From what she has told me, some of her old rodeo friends had small arena's, and with one exception, they all had poor ground conditions (too clumpy, too sandy, etc.), but my wife cannot remember what types of implements they used (her strength is in training and riding - not mechanical things).
    She simply wants the ground to be the best it can be. But trust me, it burns me a little when she questions my judgement also.

    A little history: two months ago I had my neighbor run his chisel plow, followed by a disk harrow, over a 225' X 125' section of pretty dense pasture. Since then it has been my responsibility to work the ground into shape. But I am still having problems getting rid of the clumps of dirt (using only the scarifiers on my box blade, and a recently bought chain harrow), as well as the rocks (which seem to appear magically after picking thousands of them up).
    I realize that it is time to get my own implements that can do the job.

    Based on what you've been saying, it seems as if the disc may be the best tool to take care of the clumps, but thank you for the offer on the Parma groomer.

    I'm glad you didn't take offense (neither did I), and if you can think of anything else, I'd appreciate a post.

    Thanks for all the help.
    hess





  7. #17
    Super Member
    Join Date
    Dec 2000
    Posts
    6,737
    Tractor
    JD 8320 MFWD, JD 6415 MFWD, FEL, and cab, John Deere MFWD 4600, John Deere 4020, John Deere 4430, John Deere 455 mower, Deutz, and Gehl 4610 perkins skidsteer

    Default Re: Arena Groomer

    Hess,
    Two things will help you. 1. Disc the heck out of it. Disc it north south, east west, and then diagonally. This will remove all your clumps. If you have a rototiller this will do it as well. The other thing that you can use is a pulverizer. This works good to work the dirt up as well. The next thing I would do is get some sand brought in so that your dirt doesn't clump together. Too much sand is no good, but a mix with your dirt will do great. It will drain better, not clump, less grooming, and better for the horses legs and feet. The other thing that will help if you get alot of rain is to tile it as well.

    I'm surprised with that much horse experience that your wife would make that kind of a statement. Being in prof. rodeo, my wife and I are as well, surely she knows the kind of care that ropers give their horses. I mean before I got married and had kids my horses were my family. Most of my friends, myself included, treat our horses better than we treat ourselves. If your wife is running at that level then you know what these animals are worth and that you wouldn't take any chances on them getting hurt. But hey if your wife is pregnant that explains alot. Both times when my wife got pregnant she wanted a divorce, so I know how the hormones go. Second time she got pregnant I gave her a cup and went down to the clinic at 2 in the morning because I was really hoping she was pregnant again or I was in trouble. She was.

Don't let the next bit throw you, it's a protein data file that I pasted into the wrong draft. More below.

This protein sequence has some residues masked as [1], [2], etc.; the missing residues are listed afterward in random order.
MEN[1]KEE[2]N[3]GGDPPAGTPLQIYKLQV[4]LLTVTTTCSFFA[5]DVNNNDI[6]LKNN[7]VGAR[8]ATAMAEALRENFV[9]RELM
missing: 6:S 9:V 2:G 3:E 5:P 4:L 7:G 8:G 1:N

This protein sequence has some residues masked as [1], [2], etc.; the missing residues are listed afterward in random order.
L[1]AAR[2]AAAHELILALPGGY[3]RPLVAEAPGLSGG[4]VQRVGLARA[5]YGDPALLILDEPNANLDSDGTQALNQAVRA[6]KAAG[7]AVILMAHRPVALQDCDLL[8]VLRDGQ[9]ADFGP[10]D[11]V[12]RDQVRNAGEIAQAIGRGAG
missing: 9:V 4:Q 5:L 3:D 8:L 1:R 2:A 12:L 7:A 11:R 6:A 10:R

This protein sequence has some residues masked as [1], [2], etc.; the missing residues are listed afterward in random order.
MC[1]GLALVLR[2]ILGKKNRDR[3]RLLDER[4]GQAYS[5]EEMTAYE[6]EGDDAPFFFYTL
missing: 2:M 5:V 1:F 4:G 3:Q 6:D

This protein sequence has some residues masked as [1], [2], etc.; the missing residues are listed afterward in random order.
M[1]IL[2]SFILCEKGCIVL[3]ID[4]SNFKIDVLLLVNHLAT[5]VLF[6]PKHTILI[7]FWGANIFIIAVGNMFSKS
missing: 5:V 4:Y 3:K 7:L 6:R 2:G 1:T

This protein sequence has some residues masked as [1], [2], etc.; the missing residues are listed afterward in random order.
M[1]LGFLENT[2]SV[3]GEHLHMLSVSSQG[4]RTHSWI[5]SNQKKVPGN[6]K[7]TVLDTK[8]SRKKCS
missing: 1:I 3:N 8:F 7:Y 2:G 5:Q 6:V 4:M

My wife mostly goes to the futurities. We hit the local pro rodeos within 200 miles or so but the money for my wife is at the futurities. I've gotten more into the reining as well as there is alot more money there for the time. I rope locally but travel some for the reinings as it makes it worth your while to go.

    Well good luck with the arena and I'll talk to you later.


  8. #18

    Join Date
    Mar 2001
    Posts
    81

    Default Re: Arena Groomer

    Richard,
    Last night, as my wife and I were discussing the arena situation, I asked her about the roping comment, and she doesn't remember saying anything of the sort. In fact, when pressed, she said much of the same stuff you mentioned regarding footing for ALL rodeo events (so, maybe it's MY hormones - and memory - that are screwed up). Of course, I decided not to tell her about what I had originally said, or your reply, for that matter.

    As for the rodeo, my wife has hit mostly local "jackpots" for the past 2 years. With our son on the way, I'm not sure if she'll get back into the cross-country rodeo's for some time. Best of luck this summer.
    hess


  9. #19
    Super Member
    Join Date
    Dec 2000
    Posts
    6,737
    Tractor
    JD 8320 MFWD, JD 6415 MFWD, FEL, and cab, John Deere MFWD 4600, John Deere 4020, John Deere 4430, John Deere 455 mower, Deutz, and Gehl 4610 perkins skidsteer

    Default Re: Arena Groomer

    If your wife has been around like she has I wouldn't expect her to say anything like that. It's mostly the newbies to horses that make those kinds of comments or think that their breed or whatever is better. Once you've been around as long as your wife has with horses you pretty much respect everything that people do with horses as you know the time, care, and patience that goes into any horse event.

    Hey I found a couple of other arena groomers similiar to the parma groomer. One is the Ground HOg by Lucas Metal Works. No website but their phone is 918-535-2726. The other one is the Reveal 4 N 1. Their website is www.reveal4-n-1.com. They are both knockoffs of the parma groomer but you may be able to get a better deal on one of them. They are the only ones that are really what you are looking for.




  10. #20

    Join Date
    Mar 2001
    Posts
    81

    Default Re: Arena Groomer

    Richard,
    I checked into the 4-n-1 and the Ground Hog, and they are discussed on the same site. This machine (4-n-1) even has water tanks attached. Cost $3,900.
    Money may not be an object for my wife, but I prefer to stay under $600. Looks like I'm going to get a Wallace disc harrow (6 ft./600 lbs) from TSC for $499.
    Thanks again, the 4-n-1 looks like an awesome machine.
    hess